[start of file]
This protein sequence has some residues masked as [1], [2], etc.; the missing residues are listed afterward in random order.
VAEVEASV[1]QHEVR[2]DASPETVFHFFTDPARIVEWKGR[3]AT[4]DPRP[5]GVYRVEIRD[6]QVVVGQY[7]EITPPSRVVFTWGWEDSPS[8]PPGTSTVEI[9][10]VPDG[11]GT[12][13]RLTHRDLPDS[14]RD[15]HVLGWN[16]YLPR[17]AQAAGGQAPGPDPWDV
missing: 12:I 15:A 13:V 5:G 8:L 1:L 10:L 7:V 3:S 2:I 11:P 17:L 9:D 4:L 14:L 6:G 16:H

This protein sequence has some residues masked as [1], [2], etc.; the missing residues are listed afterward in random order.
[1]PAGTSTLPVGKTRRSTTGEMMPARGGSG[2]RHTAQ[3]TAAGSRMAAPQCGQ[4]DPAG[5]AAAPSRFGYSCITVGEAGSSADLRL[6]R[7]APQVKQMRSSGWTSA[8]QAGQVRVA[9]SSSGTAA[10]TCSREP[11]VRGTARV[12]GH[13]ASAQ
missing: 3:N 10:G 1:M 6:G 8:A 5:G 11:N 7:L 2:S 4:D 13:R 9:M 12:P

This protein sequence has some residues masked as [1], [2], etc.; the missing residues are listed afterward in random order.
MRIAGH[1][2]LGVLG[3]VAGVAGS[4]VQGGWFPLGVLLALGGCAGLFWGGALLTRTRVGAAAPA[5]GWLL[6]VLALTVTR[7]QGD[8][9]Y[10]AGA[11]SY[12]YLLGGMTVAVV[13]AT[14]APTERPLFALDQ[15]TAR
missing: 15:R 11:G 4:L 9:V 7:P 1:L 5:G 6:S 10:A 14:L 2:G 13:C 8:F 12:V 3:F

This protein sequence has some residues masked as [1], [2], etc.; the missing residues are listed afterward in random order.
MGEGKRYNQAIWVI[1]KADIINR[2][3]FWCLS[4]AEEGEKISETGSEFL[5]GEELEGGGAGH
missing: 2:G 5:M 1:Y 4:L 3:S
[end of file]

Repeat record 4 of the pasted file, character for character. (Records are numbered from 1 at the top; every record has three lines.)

This protein sequence has some residues masked as [1], [2], etc.; the missing residues are listed afterward in random order.
MGEGKRYNQAIWVI[1]KADIINR[2][3]FWCLS[4]AEEGEKISETGSEFL[5]GEELEGGGAGH
missing: 2:G 5:M 1:Y 4:L 3:S